As Brad Jacobson at Media Bloodhound notes, you couple all this with the admission by one of the participants, and it's clear that Eid's office had before them (as the FBI made clear in recommending charges be filed) evidence of motive, intent, and plan -- as well as both the means and the capability of carrying it out. Moreover, as is always critical in conspiracy cases, they evidently took steps to do so.

This is the same U.S. Attorney who was forced upon Coloradans by Karl Rove, despite being profoundly compromised by his associations with Jack Abramoff. Not only was Eid hired while Monica Goodling was calling the shots, his chief deputy was "vetted" by Goodling.

Two questions arise -- one minor, one major:

-- How often has Troy Eid ignored the FBI's recommendations in the past when it comes to filing charges in cases of this nature? (We know when it came to a black man inside a prison threatening John McCain -- despite a clear lack of capability of actually carrying out the threat -- Eid was eager and willing.)

-- Is this administration -- and particularly this Justice Department, as deeply compromised as it has become by the Bush White House's crass politicization -- capable of ensuring that true threats against Democratic figures like Obama are taken seriously and dealt with appropriately?

[Cross-posted at Firedoglake.]

Troy Eid and the Obama plotters: Blaming the bloggers

-- by Dave

Having grotesquely failed in taking seriously the plot by three white-supremacist tweakers to assassinate Barack Obama in Denver, Colorado’s Rove-appointed U.S. Attorney, Troy Eid, is complaining in the Denver Post that the resulting negative coverage is all the fault of anonymous liberal bloggers:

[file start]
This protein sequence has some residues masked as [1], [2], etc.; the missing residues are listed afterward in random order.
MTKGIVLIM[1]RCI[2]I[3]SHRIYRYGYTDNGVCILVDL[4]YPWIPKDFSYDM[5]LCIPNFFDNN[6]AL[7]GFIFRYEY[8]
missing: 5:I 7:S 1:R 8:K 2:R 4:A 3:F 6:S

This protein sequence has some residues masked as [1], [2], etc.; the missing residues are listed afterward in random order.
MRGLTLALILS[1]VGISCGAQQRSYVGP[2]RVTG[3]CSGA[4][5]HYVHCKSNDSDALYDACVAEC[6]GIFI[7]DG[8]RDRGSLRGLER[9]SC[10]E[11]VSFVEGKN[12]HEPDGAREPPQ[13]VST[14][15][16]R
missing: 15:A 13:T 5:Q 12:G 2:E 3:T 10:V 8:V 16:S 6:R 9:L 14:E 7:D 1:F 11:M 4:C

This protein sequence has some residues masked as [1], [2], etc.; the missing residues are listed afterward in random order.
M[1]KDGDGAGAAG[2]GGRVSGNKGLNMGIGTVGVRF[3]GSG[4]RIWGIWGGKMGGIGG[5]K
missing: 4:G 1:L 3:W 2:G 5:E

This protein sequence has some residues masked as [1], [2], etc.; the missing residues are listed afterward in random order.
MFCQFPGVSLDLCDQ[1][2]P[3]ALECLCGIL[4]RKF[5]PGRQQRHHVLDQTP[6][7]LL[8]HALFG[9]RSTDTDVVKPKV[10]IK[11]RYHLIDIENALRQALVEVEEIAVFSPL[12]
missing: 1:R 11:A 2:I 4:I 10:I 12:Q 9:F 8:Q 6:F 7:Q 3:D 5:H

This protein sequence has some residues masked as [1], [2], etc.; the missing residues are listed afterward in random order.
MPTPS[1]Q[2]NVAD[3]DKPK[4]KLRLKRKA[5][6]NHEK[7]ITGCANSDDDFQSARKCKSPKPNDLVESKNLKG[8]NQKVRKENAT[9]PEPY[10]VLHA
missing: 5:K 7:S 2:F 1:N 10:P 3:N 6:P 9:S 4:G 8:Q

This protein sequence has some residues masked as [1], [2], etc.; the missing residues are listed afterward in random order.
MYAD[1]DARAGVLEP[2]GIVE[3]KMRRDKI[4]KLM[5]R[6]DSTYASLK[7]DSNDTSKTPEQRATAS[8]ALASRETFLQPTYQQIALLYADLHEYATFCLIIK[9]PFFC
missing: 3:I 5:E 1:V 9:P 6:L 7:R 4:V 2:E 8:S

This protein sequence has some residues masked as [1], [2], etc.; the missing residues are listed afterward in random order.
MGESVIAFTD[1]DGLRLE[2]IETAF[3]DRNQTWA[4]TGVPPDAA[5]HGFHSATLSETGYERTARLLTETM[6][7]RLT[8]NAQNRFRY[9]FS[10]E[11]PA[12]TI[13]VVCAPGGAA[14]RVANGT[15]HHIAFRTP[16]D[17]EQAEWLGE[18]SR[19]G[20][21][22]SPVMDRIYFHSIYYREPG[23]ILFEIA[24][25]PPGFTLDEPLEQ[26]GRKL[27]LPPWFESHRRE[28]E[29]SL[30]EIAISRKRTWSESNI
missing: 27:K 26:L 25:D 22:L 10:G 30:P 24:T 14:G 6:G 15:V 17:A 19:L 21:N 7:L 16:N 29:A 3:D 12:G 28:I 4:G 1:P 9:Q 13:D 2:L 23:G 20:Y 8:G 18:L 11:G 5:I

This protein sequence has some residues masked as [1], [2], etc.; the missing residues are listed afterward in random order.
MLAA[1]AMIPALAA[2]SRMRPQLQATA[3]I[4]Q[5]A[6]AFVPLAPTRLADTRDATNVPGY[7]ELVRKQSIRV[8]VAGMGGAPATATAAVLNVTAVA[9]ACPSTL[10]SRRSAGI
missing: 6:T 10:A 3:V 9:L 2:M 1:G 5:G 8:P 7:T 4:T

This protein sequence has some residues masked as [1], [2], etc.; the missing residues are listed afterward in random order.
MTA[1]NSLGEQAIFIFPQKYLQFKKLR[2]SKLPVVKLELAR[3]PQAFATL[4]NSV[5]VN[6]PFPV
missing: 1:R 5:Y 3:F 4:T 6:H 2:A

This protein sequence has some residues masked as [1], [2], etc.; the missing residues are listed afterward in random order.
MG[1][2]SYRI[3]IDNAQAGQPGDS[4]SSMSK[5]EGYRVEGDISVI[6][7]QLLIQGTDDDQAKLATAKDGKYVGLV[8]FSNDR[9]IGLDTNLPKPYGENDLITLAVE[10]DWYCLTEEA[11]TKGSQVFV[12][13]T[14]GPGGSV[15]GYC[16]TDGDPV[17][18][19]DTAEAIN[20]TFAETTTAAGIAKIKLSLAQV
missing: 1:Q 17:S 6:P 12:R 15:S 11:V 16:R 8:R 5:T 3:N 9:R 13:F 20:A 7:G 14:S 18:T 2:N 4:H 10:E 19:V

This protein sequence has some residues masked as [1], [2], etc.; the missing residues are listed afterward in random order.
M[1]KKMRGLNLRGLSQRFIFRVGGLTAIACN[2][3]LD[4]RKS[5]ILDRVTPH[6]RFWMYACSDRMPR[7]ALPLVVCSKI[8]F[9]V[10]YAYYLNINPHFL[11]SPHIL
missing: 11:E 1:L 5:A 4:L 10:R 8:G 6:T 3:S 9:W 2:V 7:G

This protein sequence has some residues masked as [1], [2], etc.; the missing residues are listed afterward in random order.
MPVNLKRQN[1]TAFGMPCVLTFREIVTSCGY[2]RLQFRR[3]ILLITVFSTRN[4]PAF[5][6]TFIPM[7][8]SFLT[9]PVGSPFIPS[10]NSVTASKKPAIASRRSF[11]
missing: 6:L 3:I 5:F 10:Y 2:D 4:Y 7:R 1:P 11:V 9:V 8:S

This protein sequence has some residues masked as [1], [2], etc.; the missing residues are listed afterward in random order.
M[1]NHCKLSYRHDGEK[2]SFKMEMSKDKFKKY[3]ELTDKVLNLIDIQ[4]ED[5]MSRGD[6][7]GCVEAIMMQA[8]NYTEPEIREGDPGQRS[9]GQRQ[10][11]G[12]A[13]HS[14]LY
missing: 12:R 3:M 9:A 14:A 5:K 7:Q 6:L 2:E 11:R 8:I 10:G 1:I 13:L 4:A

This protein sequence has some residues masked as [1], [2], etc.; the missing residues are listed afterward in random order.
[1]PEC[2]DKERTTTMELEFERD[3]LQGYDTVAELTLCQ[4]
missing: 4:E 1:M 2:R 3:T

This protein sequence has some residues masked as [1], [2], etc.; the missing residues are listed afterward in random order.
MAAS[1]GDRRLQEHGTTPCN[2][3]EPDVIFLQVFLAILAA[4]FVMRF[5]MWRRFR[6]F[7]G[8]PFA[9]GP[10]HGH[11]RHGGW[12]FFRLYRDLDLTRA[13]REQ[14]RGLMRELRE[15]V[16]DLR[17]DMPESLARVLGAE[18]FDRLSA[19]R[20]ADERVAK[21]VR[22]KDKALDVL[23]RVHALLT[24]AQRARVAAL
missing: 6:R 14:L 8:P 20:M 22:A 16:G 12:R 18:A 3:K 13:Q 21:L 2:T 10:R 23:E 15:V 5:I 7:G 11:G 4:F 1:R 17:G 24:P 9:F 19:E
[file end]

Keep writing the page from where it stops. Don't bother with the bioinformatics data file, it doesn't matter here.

Long before respected mainstream news organizations, including The Denver Post, got so many of their story leads from anonymous Internet scribblers whose veracity and competency cannot by definition be verified.

Eid goes on to contend that "faceless bloggers" are destroying journalistic standards by publishing "wild internet rumors" that journalists then feel compelled to run. And that, you see, is why there were questions about his handling of the tweakers case. Not, you know, because they demonstrated a clear and bizarre double standard in his enforcement of the law.

Well, for what it's worth, this "faceless blogger" was one of the first bloggers tackling this case. I don't know to what extent we drove the subsequent reportage, but I do know that these posts generated a great deal of traffic.

And I have never blogged under anything but my own name. As you can see, my mug shot adorns my posts here. I am not faceless or nameless.

I also happen to have the credentials to be raising these questions: I've written books on the far right, have covered numerous federal court cases involving the far right, have covered FBI standoffs and have gotten to know a number of both FBI agents and federal prosecutors, and I know how these cases operate. In 2000, my reportage on domestic terrorism for MSNBC won a National Press Club Award for Distinguished Online Journalism.

And yes, I'm a blogger and a journalist, and proud of it.

Troy Eid is going to have to come up with a better excuse than this. Particularly as it becomes clear how badly he's botched this case. More on that later.

[H/t to Nicole at Crooks and Liars.]

[Cross-posted at Firedoglake.]

Tuesday, September 16, 2008

McCain's Latest Lie: Spanish-Only Immigration Ad Blames Obama

-- by Dave

Is there anything the McCain campaign won’t lie about? It’s becoming pathological:

The McCain campaign has started airing a new Spanish-language television commercial in the battleground states of Colorado, Nevada and New Mexico that lays the failure of comprehensive immigration reform at the feet of Barack Obama and his Democratic colleagues -- despite the fact that Obama supported the bipartisan John McCain-Edward Kennedy efforts to enact such reforms and voted for their final proposal last year.

… "Obama and his Congressional allies say they are on the side of immigrants," the ad's announcer says in Spanish in the spot, released Friday. "But are they? The press reports that their efforts were 'poison pills' that made immigration reform fail. The result: No guest worker program. No path to citizenship. No secure borders. No reform. Is that being on our side? Obama and his Congressional allies: Ready to block immigration reform, but not ready to lead."